Flocks in Abundance
Shamwari Private Game Reserve has several bodies of water located throughout the reserve, which means it’s the ideal opportunity to catch sight of the teaming birdlife. Our rangers are knowledgeable on the various bird species residing in the reserve and will happily share their insights with guests. At the moment there are more than 275 different bird species at Shamwari for guests to spot.
Sightings at The Reserve
Speckled mousebirds usually forage in the mid to upper canopy of trees, often in groups of
African Paradise Flycatcher
Males have two very long central tail streamer feathers during mating season, thus the bird
got its name from the resemblance of the birds-of-paradise.
The ant-eating chat excavates a tunnel, often in the roof of an Aardvark burrow, in which a
nest of dry grass and roots is created.
This long legged wading bird can easily be identified by its unique spoon-shaped bill.
The name of the Bokmakierie comes from its melodious call notes often uttered from the
top of a bush or tree.
These birds only occur where there are animal hosts for the species of insects such as ticks,
that the birds eat.
Greater Double-collared Sunbird
Their diet mainly consists of nectar, which is drawn up after inserting their long curved bill
into the corolla tube of the flower.
Birds of The Region
There are an abundance of special birds that we are privileged to see at Shamwari. Specialist guides, who know the habits and habitats of these birds, will do their utmost to get you a sighting of these birds in their natural environment.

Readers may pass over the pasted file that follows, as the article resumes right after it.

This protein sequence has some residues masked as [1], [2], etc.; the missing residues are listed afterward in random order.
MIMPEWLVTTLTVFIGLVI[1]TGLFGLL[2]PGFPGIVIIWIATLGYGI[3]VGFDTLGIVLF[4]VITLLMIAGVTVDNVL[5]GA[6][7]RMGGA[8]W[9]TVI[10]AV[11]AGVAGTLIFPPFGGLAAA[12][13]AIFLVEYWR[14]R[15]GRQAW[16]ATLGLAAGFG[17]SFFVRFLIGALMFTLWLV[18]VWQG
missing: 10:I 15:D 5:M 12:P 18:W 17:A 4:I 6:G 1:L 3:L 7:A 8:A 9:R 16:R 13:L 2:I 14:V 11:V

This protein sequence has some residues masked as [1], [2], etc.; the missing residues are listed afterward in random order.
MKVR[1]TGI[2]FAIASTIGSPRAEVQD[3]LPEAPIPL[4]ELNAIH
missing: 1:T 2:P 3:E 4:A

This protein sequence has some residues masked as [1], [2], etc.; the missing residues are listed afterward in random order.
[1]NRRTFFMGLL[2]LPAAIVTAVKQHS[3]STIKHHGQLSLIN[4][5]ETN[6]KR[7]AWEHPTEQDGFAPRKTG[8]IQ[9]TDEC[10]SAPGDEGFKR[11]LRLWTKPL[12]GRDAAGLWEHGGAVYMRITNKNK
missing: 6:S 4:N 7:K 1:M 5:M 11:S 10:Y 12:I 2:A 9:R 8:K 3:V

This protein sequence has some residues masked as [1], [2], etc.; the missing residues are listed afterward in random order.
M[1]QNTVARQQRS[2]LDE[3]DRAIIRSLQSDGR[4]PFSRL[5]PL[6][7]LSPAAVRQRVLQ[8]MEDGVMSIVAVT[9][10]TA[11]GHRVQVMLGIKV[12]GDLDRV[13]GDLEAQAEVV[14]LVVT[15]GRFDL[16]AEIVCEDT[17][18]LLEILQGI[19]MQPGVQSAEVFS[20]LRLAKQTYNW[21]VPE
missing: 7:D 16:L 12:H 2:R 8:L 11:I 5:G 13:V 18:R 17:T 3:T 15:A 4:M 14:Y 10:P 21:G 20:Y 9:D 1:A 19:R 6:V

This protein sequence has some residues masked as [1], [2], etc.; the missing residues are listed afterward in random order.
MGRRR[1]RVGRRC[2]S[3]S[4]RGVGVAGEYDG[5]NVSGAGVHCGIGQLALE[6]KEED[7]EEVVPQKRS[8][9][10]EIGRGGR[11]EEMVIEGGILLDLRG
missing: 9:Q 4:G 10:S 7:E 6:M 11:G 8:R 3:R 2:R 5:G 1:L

Sightings at The Reserve
The shape of the Hamerkop’s head with a long bill and crest at the back is reminiscent of a hammer.
Pale Chanting Goshawk
A beautiful, medium-sized bird of prey, the Pale Chanting Goshawk chants tuneful whistling calls during mating season.
The martial eagle is an incredibly powerful raptor and is crowned as the largest African eagle.
The Turaco is the only bird that contains the pigment turacan and turacovaden which is the true green pigment.
Olive Bushshrike (Ruddy Form)
The Olive Bushshrike is part of the shrike family, and a group of species found in shrubs or open wood lands.
The Secretary Bird gets its name from its crest of long feathers that look like quills used by office workers.
Pack the Essentials
Whether you set out on a game drive, go on a guided walk or simply watch from your balcony, bird watching is such a relaxing activity. In order to get the most from your safari experience, we highly recommend that you come fully prepared with these items:
we highly recommend you bring
Bird reference book & personal notebook
Cameras and lenses
From tiny feathered friends to majestic birds of prey, we pride ourselves on the variety of bird species at Shamwari.
Book a stay at one of our lodges
For a bird watching paradise and haven, book your 5-star luxury accommodation at one of our lodges.